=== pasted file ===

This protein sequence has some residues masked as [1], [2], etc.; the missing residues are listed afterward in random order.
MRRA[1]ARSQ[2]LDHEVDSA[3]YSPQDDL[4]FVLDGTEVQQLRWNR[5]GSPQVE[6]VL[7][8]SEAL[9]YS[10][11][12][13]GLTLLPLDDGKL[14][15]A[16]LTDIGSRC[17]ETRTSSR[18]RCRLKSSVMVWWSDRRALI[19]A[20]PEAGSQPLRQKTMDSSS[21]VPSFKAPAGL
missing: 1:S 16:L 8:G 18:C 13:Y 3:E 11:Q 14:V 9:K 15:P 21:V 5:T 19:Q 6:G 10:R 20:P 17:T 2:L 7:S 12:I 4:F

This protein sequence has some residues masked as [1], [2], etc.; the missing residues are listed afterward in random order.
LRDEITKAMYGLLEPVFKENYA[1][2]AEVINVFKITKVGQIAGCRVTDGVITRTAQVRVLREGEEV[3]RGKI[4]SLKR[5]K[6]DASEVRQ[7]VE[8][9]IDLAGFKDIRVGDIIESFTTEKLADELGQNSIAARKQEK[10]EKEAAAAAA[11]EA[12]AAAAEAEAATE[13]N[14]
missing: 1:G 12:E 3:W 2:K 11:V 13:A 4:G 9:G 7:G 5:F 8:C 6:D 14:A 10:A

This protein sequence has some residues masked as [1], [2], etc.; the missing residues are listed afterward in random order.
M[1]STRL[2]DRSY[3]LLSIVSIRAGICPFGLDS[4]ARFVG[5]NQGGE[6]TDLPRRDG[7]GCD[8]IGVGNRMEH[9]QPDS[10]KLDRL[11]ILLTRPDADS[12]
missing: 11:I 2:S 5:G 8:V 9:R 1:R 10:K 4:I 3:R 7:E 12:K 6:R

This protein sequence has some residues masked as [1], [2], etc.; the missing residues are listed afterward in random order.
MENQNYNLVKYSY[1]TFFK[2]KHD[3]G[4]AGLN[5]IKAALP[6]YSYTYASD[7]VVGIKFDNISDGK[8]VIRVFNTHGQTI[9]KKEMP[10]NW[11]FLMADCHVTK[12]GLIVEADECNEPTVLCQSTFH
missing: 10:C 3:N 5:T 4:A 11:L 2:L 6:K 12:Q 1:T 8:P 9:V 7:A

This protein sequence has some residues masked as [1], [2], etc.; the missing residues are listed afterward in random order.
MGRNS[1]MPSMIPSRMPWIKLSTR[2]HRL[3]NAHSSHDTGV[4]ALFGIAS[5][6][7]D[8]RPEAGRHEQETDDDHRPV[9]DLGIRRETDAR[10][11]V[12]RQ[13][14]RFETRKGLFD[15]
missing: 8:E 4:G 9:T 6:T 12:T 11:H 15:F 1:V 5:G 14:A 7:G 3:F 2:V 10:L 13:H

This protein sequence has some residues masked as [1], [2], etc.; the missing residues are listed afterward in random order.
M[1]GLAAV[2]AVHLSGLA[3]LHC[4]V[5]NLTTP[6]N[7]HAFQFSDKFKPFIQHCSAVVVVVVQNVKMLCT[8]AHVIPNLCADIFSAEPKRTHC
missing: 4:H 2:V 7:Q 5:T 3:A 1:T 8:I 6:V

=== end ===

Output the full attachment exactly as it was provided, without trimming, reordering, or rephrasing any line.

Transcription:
This protein sequence has some residues masked as [1], [2], etc.; the missing residues are listed afterward in random order.
MRRA[1]ARSQ[2]LDHEVDSA[3]YSPQDDL[4]FVLDGTEVQQLRWNR[5]GSPQVE[6]VL[7][8]SEAL[9]YS[10][11][12][13]GLTLLPLDDGKL[14][15]A[16]LTDIGSRC[17]ETRTSSR[18]RCRLKSSVMVWWSDRRALI[19]A[20]PEAGSQPLRQKTMDSSS[21]VPSFKAPAGL
missing: 1:S 16:L 8:G 18:C 13:Y 3:E 11:Q 14:V 9:K 15:P 21:V 5:T 19:Q 6:G 10:R 20:P 17:T 2:L 7:S 12:I 4:F

This protein sequence has some residues masked as [1], [2], etc.; the missing residues are listed afterward in random order.
LRDEITKAMYGLLEPVFKENYA[1][2]AEVINVFKITKVGQIAGCRVTDGVITRTAQVRVLREGEEV[3]RGKI[4]SLKR[5]K[6]DASEVRQ[7]VE[8][9]IDLAGFKDIRVGDIIESFTTEKLADELGQNSIAARKQEK[10]EKEAAAAAA[11]EA[12]AAAAEAEAATE[13]N[14]
missing: 1:G 12:E 3:W 2:K 11:V 13:A 4:G 9:G 7:G 5:F 8:C 6:D 14:A 10:A

This protein sequence has some residues masked as [1], [2], etc.; the missing residues are listed afterward in random order.
M[1]STRL[2]DRSY[3]LLSIVSIRAGICPFGLDS[4]ARFVG[5]NQGGE[6]TDLPRRDG[7]GCD[8]IGVGNRMEH[9]QPDS[10]KLDRL[11]ILLTRPDADS[12]
missing: 11:I 2:S 5:G 8:V 9:R 1:R 10:K 4:I 3:R 7:E 12:K 6:R

This protein sequence has some residues masked as [1], [2], etc.; the missing residues are listed afterward in random order.
MENQNYNLVKYSY[1]TFFK[2]KHD[3]G[4]AGLN[5]IKAALP[6]YSYTYASD[7]VVGIKFDNISDGK[8]VIRVFNTHGQTI[9]KKEMP[10]NW[11]FLMADCHVTK[12]GLIVEADECNEPTVLCQSTFH
missing: 10:C 3:N 5:T 4:A 11:L 2:L 6:K 12:Q 1:T 8:P 9:V 7:A

This protein sequence has some residues masked as [1], [2], etc.; the missing residues are listed afterward in random order.
MGRNS[1]MPSMIPSRMPWIKLSTR[2]HRL[3]NAHSSHDTGV[4]ALFGIAS[5][6][7]D[8]RPEAGRHEQETDDDHRPV[9]DLGIRRETDAR[10][11]V[12]RQ[13][14]RFETRKGLFD[15]
missing: 8:E 4:G 9:T 6:T 12:T 11:H 15:F 1:V 5:G 14:A 7:G 3:F 2:V 10:L 13:H

This protein sequence has some residues masked as [1], [2], etc.; the missing residues are listed afterward in random order.
M[1]GLAAV[2]AVHLSGLA[3]LHC[4]V[5]NLTTP[6]N[7]HAFQFSDKFKPFIQHCSAVVVVVVQNVKMLCT[8]AHVIPNLCADIFSAEPKRTHC
missing: 4:H 2:V 7:Q 5:T 3:A 1:T 8:I 6:V